The enamored moon
Blushes with love,
While, to listen, the red levin
(With the rapid Pleiads, even,
Which were seven,)
Pauses in Heaven.

And they say (the starry choir
And the other listening things)
That Israfeli's fire
Is owing to that lyre
By which he sits and sings-
The trembling living wire
Of those unusual strings.

But the skies that angel trod,
Where deep thoughts are a duty-
Where Love's a grown-up God-
Where the Houri glances are
Imbued with all the beauty
Which we worship in a star.

Therefore thou art not wrong,
Israfeli, who despisest
An unimpassioned song;
To thee the laurels belong,
Best bard, because the wisest!
Merrily live, and long!

The ecstasies above
With thy burning measures suit-
Thy grief, thy joy, thy hate, thy love,
With the fervor of thy lute-
Well may the stars be mute!

Yes, Heaven is thine; but this
Is a world of sweets and sours;
Our flowers are merely- flowers,
And the shadow of thy perfect bliss
Is the sunshine of ours.

If I could dwell
Where Israfel
Hath dwelt, and he where I,
He might not sing so wildly well
A mortal melody,
While a bolder note than this might swell
From my lyre within the sky.

(Edgar Allan Poe Poems)

~ Edgar Allan Poe Poems ~


Lenore
by Edgar Allan Poe

Ah, broken is the golden bowl! the spirit flown forever!
Let the bell toll!- a saintly soul floats on the Stygian river;
And, Guy de Vere, hast thou no tear?- weep now or nevermore!
See! on yon drear and rigid bier low lies thy love, Lenore!
Come! let the burial rite be read- the funeral song be sung!-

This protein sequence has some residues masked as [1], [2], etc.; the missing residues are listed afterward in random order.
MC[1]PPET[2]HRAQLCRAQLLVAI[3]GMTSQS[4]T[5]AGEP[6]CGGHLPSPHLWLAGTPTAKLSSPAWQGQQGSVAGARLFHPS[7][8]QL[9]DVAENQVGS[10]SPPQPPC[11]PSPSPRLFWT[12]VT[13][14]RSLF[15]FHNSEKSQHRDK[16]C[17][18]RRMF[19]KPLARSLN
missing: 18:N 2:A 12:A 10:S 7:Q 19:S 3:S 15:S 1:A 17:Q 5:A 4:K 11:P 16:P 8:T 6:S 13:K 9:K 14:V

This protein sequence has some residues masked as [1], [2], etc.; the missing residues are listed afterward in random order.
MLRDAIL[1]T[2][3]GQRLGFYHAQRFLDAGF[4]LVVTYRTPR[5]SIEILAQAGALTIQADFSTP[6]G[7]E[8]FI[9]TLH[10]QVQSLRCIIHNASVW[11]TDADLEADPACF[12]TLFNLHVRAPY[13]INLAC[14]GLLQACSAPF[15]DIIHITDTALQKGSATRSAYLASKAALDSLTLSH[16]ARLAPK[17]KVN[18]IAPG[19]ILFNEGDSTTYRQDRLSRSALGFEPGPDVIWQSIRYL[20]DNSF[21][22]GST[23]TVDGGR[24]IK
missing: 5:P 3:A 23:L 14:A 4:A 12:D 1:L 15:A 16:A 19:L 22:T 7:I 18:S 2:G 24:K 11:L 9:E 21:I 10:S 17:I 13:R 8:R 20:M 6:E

An anthem for the queenliest dead that ever died so young-
A dirge for her the doubly dead in that she died so young.

"Wretches! ye loved her for her wealth and hated her for her pride,
And when she fell in feeble health, ye blessed her- that she died!
How shall the ritual, then, be read?- the requiem how be sung
By you- by yours, the evil eye,- by yours, the slanderous tongue
That did to death the innocence that died, and died so young?"

Peccavimus; but rave not thus! and let a Sabbath song
Go up to God so solemnly the dead may feel no wrong.
The sweet Lenore hath "gone before," with Hope, that flew beside,
Leaving thee wild for the dear child that should have been thy
bride.
For her, the fair and debonair, that now so lowly lies,
The life upon her yellow hair but not within her eyes
The life still there, upon her hair- the death upon her eyes.

"Avaunt! avaunt! from fiends below, the indignant ghost is riven-
From Hell unto a high estate far up within the Heaven-
From grief and groan, to a golden throne, beside the King of
Heaven!
Let no bell toll, then,- lest her soul, amid its hallowed mirth,